It is essential to remind yourself daily – certainly in the first year – the reasons why you want to remain smoke free. When it comes to quitting smoking, take it one day at a time. Don't try to think too much into the future. It could overwhelm you. When you wake up, say to yourself: "Today, I am not smoking" and enunciate the reasons why you've decided to continue to be that way.
You might want to add that each day that you are not smoking is your birthday and, as such, treat yourself well, as though it were so; in other words, reward yourself. After all, isn't quitting smoking the rebirth of a new you?
Given the high rate of relapse, it is important to eventually prepare for events, which may cause you to go back to smoking. Pay particular attention to difficult situations that still cause you to want to smoke. These could be strong emotions such as depression, anxiety or anger. Or, they could be social situations where smoking is permitted, such as on vacation or the holiday season. Stress appears as an important trigger that makes people want to re-start smoking. Whatever the case may be, it is important to develop a philosophy that will dispute your wanting to go back to smoking.
If, for example, the triggers that cause you to want to relapse are strong emotions, such as depression, anxiety or anger, keep in mind that there are helpful ways to deal with such emotions. You might want to seek help from qualified professionals who can assist you in managing such emotions better than you may be able to currently do so. Cigarettes will not help you resolve the underlying issues that give rise to such emotions. In fact, by starting smoking you may have rendered the situation even worse, since you not only experience negative emotions due to underlying thoughts or issues, but also have now re-started smoking again.
When you are developing a philosophy to assist you not to go back, you might want to state that smoking is a problem, which you are currently solving, and that if another problem may subsequently arise in your life, smoking will never be a solution to that problem, but rather the addition of yet another problem. Therefore, you are rendering the situation even worse by restarting smoking.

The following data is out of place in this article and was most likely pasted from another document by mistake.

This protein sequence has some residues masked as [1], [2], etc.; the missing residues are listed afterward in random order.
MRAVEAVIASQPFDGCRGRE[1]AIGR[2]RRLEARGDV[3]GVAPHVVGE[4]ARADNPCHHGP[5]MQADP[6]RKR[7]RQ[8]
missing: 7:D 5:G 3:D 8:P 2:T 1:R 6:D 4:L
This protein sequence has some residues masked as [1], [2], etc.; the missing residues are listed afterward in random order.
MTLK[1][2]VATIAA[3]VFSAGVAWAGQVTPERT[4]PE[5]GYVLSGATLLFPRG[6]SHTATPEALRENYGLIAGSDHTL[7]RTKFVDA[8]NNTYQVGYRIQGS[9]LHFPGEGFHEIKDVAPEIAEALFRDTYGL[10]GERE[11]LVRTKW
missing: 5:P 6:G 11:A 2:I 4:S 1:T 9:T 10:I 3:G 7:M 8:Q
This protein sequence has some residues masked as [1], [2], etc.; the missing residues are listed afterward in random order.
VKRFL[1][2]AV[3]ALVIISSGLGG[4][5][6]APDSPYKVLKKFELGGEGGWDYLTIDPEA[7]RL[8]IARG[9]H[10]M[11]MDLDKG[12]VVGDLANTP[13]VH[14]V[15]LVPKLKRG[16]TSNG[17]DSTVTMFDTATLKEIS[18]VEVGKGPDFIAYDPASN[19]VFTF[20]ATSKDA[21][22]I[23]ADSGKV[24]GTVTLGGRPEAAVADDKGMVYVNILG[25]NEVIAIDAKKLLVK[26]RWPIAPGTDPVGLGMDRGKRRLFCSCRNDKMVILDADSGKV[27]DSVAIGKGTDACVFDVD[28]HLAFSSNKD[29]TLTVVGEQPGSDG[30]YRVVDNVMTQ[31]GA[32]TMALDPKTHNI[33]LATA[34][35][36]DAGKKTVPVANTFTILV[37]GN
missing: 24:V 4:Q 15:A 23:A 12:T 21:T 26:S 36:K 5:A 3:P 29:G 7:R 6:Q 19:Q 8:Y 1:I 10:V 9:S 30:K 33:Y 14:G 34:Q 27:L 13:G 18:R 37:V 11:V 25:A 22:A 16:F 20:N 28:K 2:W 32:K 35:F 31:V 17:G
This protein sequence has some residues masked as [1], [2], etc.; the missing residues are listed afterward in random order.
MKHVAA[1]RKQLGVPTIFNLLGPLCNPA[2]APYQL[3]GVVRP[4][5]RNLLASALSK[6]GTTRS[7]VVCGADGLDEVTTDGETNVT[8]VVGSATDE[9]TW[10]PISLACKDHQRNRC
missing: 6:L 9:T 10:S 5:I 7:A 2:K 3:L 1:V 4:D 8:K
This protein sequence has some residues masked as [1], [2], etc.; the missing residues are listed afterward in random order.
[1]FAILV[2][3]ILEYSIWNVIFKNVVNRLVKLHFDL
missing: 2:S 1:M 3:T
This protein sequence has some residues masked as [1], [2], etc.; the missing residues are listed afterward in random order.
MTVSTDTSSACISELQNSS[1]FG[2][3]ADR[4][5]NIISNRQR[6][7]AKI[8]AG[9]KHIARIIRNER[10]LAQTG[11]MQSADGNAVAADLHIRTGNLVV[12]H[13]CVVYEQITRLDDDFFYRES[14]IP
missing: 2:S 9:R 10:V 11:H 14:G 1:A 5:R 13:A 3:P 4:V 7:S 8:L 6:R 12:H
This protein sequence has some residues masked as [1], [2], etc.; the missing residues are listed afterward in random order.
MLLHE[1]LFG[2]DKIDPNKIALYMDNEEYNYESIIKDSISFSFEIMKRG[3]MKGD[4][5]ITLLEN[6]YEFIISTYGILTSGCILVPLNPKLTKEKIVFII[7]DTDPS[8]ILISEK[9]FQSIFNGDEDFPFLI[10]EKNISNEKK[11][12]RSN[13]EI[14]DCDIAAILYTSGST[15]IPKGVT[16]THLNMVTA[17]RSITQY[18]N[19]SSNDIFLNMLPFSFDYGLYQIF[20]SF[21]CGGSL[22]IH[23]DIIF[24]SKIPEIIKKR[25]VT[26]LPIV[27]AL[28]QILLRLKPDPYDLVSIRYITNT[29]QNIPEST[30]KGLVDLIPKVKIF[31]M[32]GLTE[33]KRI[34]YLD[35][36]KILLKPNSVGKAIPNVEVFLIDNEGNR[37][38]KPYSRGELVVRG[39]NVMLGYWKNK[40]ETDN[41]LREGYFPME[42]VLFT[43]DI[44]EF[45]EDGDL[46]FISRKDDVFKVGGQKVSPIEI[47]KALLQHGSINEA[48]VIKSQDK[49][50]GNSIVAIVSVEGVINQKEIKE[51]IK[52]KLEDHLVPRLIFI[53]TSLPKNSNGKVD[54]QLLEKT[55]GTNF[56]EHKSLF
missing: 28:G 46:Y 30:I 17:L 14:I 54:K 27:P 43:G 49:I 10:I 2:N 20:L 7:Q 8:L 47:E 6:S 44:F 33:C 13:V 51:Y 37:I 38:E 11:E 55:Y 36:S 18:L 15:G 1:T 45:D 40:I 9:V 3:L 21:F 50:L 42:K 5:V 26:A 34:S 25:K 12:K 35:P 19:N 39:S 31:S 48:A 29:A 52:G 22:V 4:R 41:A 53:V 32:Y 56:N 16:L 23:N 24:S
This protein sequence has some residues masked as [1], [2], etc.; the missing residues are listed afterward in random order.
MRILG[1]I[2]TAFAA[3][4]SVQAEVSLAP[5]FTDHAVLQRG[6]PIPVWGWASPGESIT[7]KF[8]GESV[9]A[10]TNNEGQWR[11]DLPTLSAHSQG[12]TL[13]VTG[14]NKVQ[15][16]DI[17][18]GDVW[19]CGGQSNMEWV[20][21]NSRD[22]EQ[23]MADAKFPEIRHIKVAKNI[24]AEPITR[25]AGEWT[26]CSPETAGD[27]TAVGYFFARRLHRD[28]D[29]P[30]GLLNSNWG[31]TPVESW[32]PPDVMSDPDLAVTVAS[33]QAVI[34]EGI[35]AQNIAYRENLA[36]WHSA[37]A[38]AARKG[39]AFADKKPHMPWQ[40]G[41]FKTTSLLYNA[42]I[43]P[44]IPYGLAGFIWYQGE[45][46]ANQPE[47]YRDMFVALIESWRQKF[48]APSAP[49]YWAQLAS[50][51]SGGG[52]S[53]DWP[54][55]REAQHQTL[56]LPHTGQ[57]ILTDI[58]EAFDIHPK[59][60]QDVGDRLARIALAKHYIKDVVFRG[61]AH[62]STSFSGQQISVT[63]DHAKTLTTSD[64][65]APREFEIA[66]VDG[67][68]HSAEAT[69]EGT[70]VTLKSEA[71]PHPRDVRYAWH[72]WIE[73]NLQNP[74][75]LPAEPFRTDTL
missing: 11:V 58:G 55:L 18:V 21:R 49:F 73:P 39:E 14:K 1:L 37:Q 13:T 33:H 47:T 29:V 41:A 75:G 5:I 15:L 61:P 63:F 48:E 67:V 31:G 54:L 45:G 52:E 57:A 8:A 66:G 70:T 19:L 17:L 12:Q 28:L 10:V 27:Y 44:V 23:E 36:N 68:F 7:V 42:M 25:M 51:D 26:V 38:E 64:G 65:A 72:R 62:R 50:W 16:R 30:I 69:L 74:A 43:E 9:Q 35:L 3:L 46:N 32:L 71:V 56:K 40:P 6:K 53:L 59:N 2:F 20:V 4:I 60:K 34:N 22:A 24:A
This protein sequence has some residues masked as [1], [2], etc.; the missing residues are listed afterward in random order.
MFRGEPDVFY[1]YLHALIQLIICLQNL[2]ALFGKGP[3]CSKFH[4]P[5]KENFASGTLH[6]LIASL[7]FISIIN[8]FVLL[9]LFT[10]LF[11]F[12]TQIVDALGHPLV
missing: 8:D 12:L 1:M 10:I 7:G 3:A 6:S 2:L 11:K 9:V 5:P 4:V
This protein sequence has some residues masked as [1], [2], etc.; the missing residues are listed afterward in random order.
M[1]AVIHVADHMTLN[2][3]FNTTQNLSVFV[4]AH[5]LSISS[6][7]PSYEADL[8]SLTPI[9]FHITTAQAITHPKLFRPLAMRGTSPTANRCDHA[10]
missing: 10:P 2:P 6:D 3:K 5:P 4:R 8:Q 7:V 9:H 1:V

Another way of developing a philosophy that will assist you to remain smoke free is to think of all the benefits that you gain from having licked this habit, and their loss if you start smoking again. There are many reasons why you do not want to restart. You may greatly benefit if you write a short essay stating your reasons why you want to remain smoke free and not go back to smoking.
It may go along the following line:
“I decided to stop smoking because I know that if I continue I shall put my family and myself at great risk for many diseases that are caused by smoking. On the other hand, now that I quit I am avoiding those risks. Also, I feel better, because I breathe better. I also smell better and have extra cash in my pocket, which I do not want to lose if I start smoking again. I am freer and in greater control of my life. I am more responsible for my family and myself and acting more reasonably and consistently with my goals and life's aspirations. I don't have to always worry when and where I will have my next cigarette. I feel greater strength and pride at having accomplished such a difficult feat.”
Once you have thought out and written down your own reasons for not wanting to go back to smoking, re-read and repeat your reasons daily, certainly for the next 6 months, until you convince yourself that no matter what happens to you, you absolutely want to remain smoke free and your reasons why. This will ensure that you have developed an attitude not only of having quit smoking but of retaining a smoke free life-style.
A quick way of avoiding going back to smoking is to repeat to yourself regularly that 1 cigarette will lead to 2 will lead to many, and the reasons why you do not want to go back to smoke all those harmful cigarettes. To find out more, you can check out How Can You Quit Smoking Cigarettes.